**Alexandre-Theophile Vandermonde** was a French mathematician best known for his work on determinants.

- It was Fontaine des Bertins whose enthusiasm for mathematics rubbed off on Vandermonde.
- Vandermonde's election to the Académie des Sciences did motivate him to work hard for the Academy and to publish other works on science and music.
- In 1778 Vandermonde presented the first of a two part work on the theory of music to the Académie des Sciences.
- Positions which Vandermonde held include director of the Conservatoire des Arts et Métiers in 1782 and chief of the Bureau de l'Habillement des Armées in 1792.
- Like Monge, Vandermonde was a strong supporter of the Revolution which began with the storming of the Bastille on 14 July 1789.
- Perhaps the name of Vandermonde is best known today for the Vandermonde determinant.
- Vandermonde's four mathematical papers, with their dates of publication by the Académie des Sciences, were Mémoire sur la résolution des équations Ⓣ(Memoir on solving equations) (1771), Remarques sur des problèmes de situation Ⓣ(Notes on problems of location) (1771), Mémoire sur des irrationnelles de différents ordres avec une application au cercle Ⓣ(Memoir on various irrational orders with an application to the circle) (1772), and Mémoire sur l'élimination Ⓣ(Memoir on elimination) (1772).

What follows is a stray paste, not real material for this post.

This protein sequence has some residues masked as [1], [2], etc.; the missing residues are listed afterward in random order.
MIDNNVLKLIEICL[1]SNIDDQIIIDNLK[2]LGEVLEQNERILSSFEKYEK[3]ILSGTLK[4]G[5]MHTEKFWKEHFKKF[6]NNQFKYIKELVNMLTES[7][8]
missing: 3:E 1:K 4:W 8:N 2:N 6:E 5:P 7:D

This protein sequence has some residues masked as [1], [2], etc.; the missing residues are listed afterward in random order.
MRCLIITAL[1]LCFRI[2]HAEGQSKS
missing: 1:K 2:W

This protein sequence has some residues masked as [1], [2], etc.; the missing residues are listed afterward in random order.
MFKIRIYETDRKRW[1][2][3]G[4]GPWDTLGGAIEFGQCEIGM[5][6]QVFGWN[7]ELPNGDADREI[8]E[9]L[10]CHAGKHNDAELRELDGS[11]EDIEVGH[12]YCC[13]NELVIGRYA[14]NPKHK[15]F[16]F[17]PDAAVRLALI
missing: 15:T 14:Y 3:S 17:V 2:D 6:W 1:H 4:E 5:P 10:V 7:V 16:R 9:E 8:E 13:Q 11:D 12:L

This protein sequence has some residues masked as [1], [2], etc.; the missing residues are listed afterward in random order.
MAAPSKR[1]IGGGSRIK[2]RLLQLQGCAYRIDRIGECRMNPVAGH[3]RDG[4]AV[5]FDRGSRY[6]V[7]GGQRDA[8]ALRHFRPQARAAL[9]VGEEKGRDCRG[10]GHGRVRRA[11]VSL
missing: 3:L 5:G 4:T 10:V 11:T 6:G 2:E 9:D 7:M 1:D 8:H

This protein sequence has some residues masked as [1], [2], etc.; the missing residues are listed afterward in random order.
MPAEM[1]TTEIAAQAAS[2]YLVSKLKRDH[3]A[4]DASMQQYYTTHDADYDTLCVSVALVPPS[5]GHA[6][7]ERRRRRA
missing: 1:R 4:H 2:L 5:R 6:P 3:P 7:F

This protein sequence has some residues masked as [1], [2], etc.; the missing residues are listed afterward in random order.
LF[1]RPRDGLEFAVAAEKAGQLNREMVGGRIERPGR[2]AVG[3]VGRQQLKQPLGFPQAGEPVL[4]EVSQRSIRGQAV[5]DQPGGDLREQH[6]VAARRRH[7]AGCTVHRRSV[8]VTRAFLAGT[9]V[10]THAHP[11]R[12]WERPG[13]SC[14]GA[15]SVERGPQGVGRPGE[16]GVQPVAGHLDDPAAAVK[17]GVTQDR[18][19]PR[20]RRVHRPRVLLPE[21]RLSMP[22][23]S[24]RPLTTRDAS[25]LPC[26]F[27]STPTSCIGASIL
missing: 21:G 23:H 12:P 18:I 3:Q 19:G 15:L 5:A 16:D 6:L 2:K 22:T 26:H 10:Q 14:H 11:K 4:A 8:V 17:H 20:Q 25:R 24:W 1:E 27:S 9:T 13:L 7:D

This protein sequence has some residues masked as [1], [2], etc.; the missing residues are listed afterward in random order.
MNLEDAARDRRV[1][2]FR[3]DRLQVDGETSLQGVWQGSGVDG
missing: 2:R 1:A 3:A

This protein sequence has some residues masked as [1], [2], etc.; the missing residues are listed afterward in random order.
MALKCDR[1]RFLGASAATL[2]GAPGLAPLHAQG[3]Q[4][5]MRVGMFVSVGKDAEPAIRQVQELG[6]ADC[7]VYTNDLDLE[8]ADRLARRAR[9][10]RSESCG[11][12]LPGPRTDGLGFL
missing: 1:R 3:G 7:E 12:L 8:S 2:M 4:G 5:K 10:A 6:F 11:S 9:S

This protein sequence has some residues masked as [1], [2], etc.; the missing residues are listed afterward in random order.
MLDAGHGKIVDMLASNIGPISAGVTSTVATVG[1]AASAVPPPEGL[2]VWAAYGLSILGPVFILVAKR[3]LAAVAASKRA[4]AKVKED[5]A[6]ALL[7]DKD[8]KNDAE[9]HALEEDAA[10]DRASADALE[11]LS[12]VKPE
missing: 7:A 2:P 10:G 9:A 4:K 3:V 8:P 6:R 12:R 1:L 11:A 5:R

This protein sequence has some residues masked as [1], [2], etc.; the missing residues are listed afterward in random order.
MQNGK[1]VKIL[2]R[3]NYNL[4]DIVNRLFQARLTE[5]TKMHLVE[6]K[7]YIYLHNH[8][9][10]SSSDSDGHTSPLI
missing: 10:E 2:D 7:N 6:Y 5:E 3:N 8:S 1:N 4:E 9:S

- Vandermonde's real and unrecognised claim to fame was lodged in his first paper, in which he approached the general problem of the solubility of algebraic equations through a study of functions invariant under permutations of the roots of the equation.
- Kronecker claimed in 1888 that the study of modern algebra began with this first paper of Vandermonde.
- Cauchy states quite clearly that Vandermonde had priority over Lagrange for this remarkable idea which eventually led to the study of group theory.
- In his second paper Vandermonde considered the problem of the knight's tour on the chess board.
- Vandermonde considers the intertwining of the curves generated by the moving knight and his work in this area marks the beginning of ideas which would be extended first by Gauss and then by Maxwell in the context of electrical circuits.
- In his third paper Vandermonde studied combinatorial ideas.
- The reason for this strong claim by Muir is that, although mathematicians such as Leibniz had studied determinants earlier than Vandermonde, all earlier work had simply used the determinant as a tool to solve linear equations.
- Vandermonde, however, thought of the determinant as a function and gave properties of the determinant function.

Born 28 February 1735, Paris, France. Died 1 January 1796, Paris, France.

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Algebra, Puzzles And Problems

**O’Connor, John J; Robertson, Edmund F**: MacTutor History of Mathematics Archive